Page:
Dave Barry on Horses
Dave Barry on horses: “You Take The Horse; I’ll Gladly Take The Dog”
RECENTLY a woman I know named Michelle came into the newspaper office
with a big ugly wound on her upper arm. Realizing that she might be
self-conscious about it, I said: “Michelle, what’s that big ugly wound
on your upper arm?” Sensitivity is the cornerstone of journalism.
It turned out that Michelle had been bitten by a horse. It was her own
horse, and it bit her while she was trying to feed it.
This is a typical horse maneuver. Horses are the opposite of dogs,
gratitude-wise. You give a dog something totally wretched to eat, such
as a toad part or a wad of pre-chewed Dentyne, and the dog will
henceforth view you as the Supreme Being.
It will gaze on you for hours with rapt adoration and lick the ground
you walk on and try to kill the pizza-delivery person if he comes
anywhere near you.
Whereas if you spend hours grooming a horse and lugging its food and
water around, the horse will be thinking: “Should I chomp on this
person’s arm? Or should I merely blow a couple gallons of horse snot
into this person’s hair?”
I don’t trust horses. “Never trust an animal with feet made from the
same material as bowling balls” is one of my mottoes. I never believed
those scenes in Western movies when bad guys would tie the hero up,
and his horse would trot over and untie the knots with his teeth. A
real horse would size up the situation and stomp on the hero’s feet.
I don’t blame horses for being hostile. I myself would feel hostile
toward somebody who was always sitting on me and yanking on my lips.
But what I don’t get is, how come they’re so popular? Especially with
Now, you’re probably saying: “Dave, you’re just bitter because in
fifth grade you had an intense crush on Susan Cartoun, and you wrote
`Sue’ on your notebook inside a heart, but the name inside the heart
on her notebook was `Frosty,’ an imaginary horse that she loved much
more than you, despite the fact that, if Frosty ever had the chance,
it would have got imaginary snot in her hair.”
Yes, it’s true that I am a little bitter about that. Also, I have not
forgotten my first experience with a horse. I was 9 years old, at a
farm, and I attempted to ride a pony.
“Pony” is a misunderstood word. Many young people, having grown up
watching the “My Little Pony” cartoon show, believe that a pony is a
cute little pastel-colored critter with a perky voice and a nurturing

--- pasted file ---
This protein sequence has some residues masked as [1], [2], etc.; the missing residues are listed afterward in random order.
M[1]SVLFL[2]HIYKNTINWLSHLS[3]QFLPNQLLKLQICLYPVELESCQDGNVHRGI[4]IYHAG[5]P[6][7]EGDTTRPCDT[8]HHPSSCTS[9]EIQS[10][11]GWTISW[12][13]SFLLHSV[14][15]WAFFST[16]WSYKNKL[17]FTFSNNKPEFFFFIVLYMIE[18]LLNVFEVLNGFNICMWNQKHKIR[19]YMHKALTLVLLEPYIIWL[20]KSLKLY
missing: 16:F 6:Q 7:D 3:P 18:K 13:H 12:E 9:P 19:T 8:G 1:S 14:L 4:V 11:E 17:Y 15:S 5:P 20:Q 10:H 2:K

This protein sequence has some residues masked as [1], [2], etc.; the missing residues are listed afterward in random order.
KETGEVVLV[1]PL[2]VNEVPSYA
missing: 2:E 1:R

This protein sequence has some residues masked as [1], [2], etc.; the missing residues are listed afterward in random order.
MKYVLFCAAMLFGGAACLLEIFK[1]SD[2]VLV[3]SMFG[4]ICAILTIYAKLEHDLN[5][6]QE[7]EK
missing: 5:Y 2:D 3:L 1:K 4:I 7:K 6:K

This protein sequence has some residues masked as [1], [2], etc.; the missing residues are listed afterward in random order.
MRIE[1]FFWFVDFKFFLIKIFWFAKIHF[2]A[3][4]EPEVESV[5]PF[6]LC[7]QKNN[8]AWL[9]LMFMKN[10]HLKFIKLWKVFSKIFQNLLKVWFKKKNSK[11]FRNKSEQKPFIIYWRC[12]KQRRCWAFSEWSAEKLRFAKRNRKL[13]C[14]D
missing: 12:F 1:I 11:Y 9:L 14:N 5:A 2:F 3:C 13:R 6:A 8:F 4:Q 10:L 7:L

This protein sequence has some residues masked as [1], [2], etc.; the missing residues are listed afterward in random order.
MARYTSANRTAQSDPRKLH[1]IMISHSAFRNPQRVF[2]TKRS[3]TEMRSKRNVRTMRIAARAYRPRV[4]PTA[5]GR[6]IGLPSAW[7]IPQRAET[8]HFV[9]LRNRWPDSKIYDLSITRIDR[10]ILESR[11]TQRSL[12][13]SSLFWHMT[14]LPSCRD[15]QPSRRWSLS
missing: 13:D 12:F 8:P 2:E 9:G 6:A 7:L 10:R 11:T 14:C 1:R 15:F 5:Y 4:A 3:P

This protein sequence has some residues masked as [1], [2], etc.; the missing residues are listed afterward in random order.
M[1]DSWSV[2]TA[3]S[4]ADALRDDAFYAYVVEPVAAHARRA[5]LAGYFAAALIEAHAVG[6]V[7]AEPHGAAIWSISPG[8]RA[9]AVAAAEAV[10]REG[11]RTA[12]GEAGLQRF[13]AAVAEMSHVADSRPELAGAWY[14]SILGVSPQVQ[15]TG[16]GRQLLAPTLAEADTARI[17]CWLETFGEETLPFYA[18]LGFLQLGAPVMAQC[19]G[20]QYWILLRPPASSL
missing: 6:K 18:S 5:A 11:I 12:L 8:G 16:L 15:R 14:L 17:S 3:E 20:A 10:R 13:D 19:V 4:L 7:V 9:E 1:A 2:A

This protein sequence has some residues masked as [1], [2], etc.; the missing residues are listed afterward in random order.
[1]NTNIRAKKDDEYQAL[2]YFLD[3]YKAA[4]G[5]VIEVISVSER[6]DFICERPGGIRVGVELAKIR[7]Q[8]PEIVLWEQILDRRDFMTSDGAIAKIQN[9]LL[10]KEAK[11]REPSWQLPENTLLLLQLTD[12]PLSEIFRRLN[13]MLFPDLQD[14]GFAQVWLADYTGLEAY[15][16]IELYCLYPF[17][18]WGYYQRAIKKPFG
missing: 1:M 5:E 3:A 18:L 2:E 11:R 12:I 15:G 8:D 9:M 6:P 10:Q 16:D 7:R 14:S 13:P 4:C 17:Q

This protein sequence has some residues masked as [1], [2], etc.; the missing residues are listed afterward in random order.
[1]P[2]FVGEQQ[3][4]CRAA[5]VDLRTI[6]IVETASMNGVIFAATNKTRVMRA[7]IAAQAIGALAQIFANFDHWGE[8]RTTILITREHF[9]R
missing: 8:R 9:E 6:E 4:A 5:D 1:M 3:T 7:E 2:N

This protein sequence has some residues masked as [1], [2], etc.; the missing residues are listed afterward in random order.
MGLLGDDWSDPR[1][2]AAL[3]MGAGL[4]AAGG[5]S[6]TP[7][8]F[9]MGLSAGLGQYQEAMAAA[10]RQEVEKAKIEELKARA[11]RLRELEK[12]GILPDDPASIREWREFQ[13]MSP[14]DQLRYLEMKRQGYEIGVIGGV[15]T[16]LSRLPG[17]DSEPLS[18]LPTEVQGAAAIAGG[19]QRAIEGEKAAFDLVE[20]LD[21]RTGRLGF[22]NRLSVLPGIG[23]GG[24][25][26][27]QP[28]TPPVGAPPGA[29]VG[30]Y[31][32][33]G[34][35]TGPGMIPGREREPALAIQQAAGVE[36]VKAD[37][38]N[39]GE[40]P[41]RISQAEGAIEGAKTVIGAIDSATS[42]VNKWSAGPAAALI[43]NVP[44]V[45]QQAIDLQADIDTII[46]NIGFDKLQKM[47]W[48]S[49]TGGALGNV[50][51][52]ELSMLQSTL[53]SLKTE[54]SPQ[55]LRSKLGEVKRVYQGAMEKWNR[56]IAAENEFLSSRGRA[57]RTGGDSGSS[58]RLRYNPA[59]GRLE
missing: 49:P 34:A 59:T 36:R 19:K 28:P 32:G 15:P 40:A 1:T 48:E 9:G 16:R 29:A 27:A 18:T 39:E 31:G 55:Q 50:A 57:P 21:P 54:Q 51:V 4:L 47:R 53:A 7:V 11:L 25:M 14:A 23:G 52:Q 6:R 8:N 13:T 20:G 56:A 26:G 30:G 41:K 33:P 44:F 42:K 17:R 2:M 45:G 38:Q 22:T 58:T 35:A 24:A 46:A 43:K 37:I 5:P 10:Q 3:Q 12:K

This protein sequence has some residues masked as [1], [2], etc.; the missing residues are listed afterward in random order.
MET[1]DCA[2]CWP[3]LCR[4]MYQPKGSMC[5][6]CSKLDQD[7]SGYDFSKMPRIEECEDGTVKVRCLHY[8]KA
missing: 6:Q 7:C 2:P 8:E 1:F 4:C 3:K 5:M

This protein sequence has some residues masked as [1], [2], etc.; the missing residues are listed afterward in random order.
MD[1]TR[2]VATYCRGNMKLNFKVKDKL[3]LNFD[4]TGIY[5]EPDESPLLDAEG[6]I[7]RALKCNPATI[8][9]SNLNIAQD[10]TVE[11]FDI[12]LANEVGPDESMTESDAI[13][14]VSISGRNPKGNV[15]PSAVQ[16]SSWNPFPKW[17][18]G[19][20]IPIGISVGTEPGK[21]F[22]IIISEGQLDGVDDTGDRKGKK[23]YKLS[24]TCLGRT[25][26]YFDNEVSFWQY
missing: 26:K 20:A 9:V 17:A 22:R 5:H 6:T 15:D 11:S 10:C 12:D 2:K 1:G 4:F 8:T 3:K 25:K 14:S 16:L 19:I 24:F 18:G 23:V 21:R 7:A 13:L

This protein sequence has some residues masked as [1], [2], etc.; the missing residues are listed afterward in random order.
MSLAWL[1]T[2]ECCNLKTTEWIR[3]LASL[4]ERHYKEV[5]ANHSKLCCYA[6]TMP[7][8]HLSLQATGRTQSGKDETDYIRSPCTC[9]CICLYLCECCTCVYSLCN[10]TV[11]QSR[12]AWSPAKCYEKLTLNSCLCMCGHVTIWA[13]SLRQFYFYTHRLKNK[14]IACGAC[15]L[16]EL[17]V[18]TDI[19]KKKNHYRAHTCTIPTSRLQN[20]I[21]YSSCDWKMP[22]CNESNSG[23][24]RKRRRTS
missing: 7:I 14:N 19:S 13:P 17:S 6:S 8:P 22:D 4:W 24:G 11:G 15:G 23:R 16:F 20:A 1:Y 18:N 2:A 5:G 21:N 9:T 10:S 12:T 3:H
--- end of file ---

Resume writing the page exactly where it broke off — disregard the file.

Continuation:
personality and a 1973 Farrah Fawcett hair style. Whereas, in fact, a
typical pony is the same weight as an Oldsmobile Cutlass Supreme but
with no controls or moral code.
Anyway, following my sister’s directions, I put my foot into the metal
thing hanging down from the pony (technically, the “fetlock”), and
instantly the pony, not wishing to be boarded at that time, trotted
briskly off, with my leg attached to it.
I attempted to keep up by bouncing next to it on my other leg, like
the famous Western cinematic star, Hopalong ****, but finally, in a
feat of astonishing equestrian skill, I fell down backward and got
dragged across the field with my head bouncing gaily behind amongst
the cow doots.
I could tell the pony enjoyed this immensely. It couldn’t wait to get
back to the stable and tell the other horses via Snort Language.
“You should have seen his hair!” snorted the pony. “He’ll need to
shampoo with industrial solvents!”
“Next time,” snorted one of the older horses, “try stepping on him.
It’s like dropping an anvil on a Hostess Twinkie.”
“And the legal authorities can’t prosecute, because we’re horses,”
So I stayed off horses altogether until 20 years later, when I was
courting my wife. We were in the Rocky Mountains, and they had rental
horses, and she wanted to ride one.
Naturally, she loves horses. As a child, she used to ride a neighbor’s
horse bareback, an experience she remembers fondly even though she
admits the horse would regularly try to decapitate her by running
under low tree branches at 27 miles per hour.
I don’t want to sound like a broken record here, but why is it that a
woman will forgive homicidal behavior in a horse, yet be highly
critical of a man for leaving the toilet seat up?
But I was in Raging Hormone Courting Mode, meaning I would have
wrestled a giant snake to impress my wife-to-be, so I let her talk me
into getting on this rental horse.
It turned its head around and looked at me with one of those horse
eyeballs the size of a mature grapefruit, and I knew instantly what it
was thinking. It was thinking: “Hey! It’s Hopalong ****!”
So while my wife’s horse trotted briskly off into the scenery, looking
for low branches to run under, my horse just stood there, eating and
pooping, waiting for me to put one leg on the ground so it could
suddenly take off and drag me to Oregon.
So I sat very still, like one of those statue generals, only more
rigid. I’d say we moved about 11 feet in two hours. Next time I am
definitely renting the snake.
Fortunately, my wife’s horse was unable to kill her, and we got
married and lived happily ever after, except that she keeps saying
that she wants us to go riding again.
I don’t know what to do. I think maybe tonight I’ll fix her a
candlelight dinner, give her some wine, and put on some soft, romantic
music. Then, when the moment is just right, I will gently but firmly
bite her upper arm.